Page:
Warning that an earlier-than-usual influenza outbreak could foreshadow a severe flu season, the U.S. Centers for Disease Control and Prevention on Monday urged Americans to be vaccinated to guard against infection.
"We're very concerned that the flu season has had an earlier onset than we've seen in many years, and we are seeing some parts of the country that are having very high levels of widespread flu infection," CDC Director Dr. Julie Gerberding said.
She said influenza was particularly widespread in Texas and that Colorado had also been hard-hit.
Gerberding said the Atlanta-based CDC was concerned about a new strain of flu that does not match the strain in the current vaccine.
But the vaccine will still provide some protection against infection, she said.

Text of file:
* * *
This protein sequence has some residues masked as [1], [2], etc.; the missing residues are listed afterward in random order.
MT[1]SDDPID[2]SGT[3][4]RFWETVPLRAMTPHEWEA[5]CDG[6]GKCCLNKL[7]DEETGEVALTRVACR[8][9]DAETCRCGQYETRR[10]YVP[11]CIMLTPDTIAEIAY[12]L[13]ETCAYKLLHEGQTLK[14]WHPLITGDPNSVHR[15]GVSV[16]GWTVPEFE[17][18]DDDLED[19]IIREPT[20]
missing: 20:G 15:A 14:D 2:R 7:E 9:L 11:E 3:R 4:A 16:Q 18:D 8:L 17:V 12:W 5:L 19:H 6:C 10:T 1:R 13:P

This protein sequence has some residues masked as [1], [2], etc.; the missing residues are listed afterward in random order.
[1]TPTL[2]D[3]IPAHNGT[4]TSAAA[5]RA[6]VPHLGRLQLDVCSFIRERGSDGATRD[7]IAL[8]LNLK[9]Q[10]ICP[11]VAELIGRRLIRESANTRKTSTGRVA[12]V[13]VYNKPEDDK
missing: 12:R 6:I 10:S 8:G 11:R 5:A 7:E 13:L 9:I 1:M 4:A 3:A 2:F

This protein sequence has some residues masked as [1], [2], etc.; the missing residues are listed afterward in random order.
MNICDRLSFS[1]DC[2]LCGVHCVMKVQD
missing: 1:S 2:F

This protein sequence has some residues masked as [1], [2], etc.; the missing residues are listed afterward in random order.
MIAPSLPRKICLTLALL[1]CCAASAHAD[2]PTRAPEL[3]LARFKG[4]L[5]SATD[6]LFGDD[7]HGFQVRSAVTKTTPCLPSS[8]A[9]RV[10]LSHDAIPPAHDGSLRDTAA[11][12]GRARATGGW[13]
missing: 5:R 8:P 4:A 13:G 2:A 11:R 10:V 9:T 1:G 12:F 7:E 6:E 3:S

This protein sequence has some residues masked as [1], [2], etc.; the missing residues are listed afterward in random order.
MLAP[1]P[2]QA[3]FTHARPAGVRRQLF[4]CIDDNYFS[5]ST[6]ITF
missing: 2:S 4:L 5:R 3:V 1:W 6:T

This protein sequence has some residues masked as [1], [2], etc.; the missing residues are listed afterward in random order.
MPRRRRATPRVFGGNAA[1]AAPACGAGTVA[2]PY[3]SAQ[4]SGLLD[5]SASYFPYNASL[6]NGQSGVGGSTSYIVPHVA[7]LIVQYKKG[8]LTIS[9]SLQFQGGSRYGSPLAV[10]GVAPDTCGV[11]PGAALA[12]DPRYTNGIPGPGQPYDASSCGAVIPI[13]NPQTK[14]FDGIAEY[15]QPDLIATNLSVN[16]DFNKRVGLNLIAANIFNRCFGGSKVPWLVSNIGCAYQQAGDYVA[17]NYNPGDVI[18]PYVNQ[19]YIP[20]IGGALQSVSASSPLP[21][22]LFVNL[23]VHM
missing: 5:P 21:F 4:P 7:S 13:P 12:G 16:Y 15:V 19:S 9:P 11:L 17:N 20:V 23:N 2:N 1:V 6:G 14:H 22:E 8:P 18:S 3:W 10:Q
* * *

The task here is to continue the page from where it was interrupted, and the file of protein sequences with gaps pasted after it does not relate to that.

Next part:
"This is the time for Americans to really step up to the plate and get vaccinated against influenza ... especially because we have this particular strain circulating," Gerberding said.
The shot is recommended for adults older than 50, children between 6 months and 2 years old, people with chronic medical conditions and people who work in health care.
The strain of flu showing up this year is part of a group called H3N2, which leads to more deaths and hospitalizations than other flu strains.
But because this year's vaccine targets a slightly different type of H3N2 flu than patients are getting, doctors don't know how well the shots will work.